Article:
If I quit my job and was told me that they will not pay me my wages because I did not give notice, how do I get my money and mileage owed to me?

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If I quit my job and was told me that they will not pay me my wages because I did not give notice, how do I get my money and mileage owed to me?

I was treated like a dog and talked down to all the time so when he called me stupid I quit on the spot. I did not give notice.

Asked on May 16, 2012 under Employment Labor Law, Illinois

Answers:

SJZ, Member, New York Bar / FreeAdvice Contributing Attorney

Answered 9 years ago | Contributor

There is no legal requirement to give notice (unless you had an employment contract specifically requiring notice), and there is no legal ground to not pay an employee his/her wages because of a lack of notice. Under the law, an employee must be paid for all work actually done; if your employer will not voluntarily pay you, you could sue the employer (possibly in small claims court, where you could act as your own attorney) for your pay.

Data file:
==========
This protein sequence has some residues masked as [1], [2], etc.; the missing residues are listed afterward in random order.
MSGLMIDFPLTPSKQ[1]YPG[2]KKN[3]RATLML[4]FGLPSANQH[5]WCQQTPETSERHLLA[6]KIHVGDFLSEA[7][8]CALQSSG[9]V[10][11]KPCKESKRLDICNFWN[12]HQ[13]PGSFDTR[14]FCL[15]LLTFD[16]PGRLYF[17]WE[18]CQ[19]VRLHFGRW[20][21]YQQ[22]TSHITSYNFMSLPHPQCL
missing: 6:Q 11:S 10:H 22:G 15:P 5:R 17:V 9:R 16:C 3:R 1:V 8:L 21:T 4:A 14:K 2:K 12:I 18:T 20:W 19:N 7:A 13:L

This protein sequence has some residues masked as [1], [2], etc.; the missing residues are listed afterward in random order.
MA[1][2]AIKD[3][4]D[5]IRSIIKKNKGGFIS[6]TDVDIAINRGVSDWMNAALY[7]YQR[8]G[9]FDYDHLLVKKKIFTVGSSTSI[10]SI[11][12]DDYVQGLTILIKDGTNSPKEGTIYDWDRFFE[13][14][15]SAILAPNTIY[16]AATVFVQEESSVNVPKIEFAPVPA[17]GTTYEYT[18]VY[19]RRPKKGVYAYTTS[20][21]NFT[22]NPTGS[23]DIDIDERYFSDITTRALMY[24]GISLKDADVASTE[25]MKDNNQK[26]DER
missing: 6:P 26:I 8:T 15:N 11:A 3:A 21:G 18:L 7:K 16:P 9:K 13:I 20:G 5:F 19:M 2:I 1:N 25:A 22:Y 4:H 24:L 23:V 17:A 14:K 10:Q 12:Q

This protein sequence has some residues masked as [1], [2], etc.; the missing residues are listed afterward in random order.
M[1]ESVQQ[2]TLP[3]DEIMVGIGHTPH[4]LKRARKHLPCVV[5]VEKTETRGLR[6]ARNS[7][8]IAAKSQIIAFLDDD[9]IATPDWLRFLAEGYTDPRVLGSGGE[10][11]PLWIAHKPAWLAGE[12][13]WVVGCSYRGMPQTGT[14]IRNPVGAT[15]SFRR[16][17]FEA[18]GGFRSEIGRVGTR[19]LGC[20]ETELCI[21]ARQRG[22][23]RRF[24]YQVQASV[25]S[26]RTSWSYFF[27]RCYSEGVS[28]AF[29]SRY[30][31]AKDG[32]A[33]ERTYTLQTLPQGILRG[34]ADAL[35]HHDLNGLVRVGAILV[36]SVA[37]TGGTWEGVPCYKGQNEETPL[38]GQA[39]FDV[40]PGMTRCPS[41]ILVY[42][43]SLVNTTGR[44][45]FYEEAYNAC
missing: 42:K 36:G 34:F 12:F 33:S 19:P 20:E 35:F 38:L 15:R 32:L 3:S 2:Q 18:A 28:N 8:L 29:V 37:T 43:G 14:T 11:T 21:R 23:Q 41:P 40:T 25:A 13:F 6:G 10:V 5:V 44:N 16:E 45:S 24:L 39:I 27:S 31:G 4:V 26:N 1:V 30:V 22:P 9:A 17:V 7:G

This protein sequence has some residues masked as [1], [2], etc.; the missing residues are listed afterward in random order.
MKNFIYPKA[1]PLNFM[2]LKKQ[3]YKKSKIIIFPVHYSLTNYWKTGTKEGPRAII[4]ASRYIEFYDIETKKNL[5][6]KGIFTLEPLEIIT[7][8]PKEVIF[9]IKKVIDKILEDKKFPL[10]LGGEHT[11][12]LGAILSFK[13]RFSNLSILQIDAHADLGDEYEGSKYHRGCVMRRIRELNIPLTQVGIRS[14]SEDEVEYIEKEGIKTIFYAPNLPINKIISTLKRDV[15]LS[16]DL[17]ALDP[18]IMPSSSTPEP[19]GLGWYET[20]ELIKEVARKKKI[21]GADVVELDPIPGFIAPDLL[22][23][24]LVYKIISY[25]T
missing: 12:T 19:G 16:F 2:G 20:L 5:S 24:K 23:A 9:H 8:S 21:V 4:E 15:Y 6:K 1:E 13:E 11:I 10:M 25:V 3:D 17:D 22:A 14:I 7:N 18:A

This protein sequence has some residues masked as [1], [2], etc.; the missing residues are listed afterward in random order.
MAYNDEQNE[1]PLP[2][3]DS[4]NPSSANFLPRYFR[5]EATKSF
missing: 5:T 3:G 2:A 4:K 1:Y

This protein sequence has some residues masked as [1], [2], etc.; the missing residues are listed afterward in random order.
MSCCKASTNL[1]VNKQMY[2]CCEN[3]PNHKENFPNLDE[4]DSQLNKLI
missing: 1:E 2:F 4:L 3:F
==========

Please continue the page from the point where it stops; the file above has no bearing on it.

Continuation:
In terms of reimbursement, the law does not require employers to reimburse employees for mileage; however, if there had been an agreement that the employer would--whether that was a written agreement, an oral one, or simply one demonstrated by practice (e.g. they had reimbursed mileage previously, so you drove this time under the implicit agreement they would reimburse you), you could sue to enforce that agreement and get the reimbursement. You could sue for the mileage at the same time you sue for wages.


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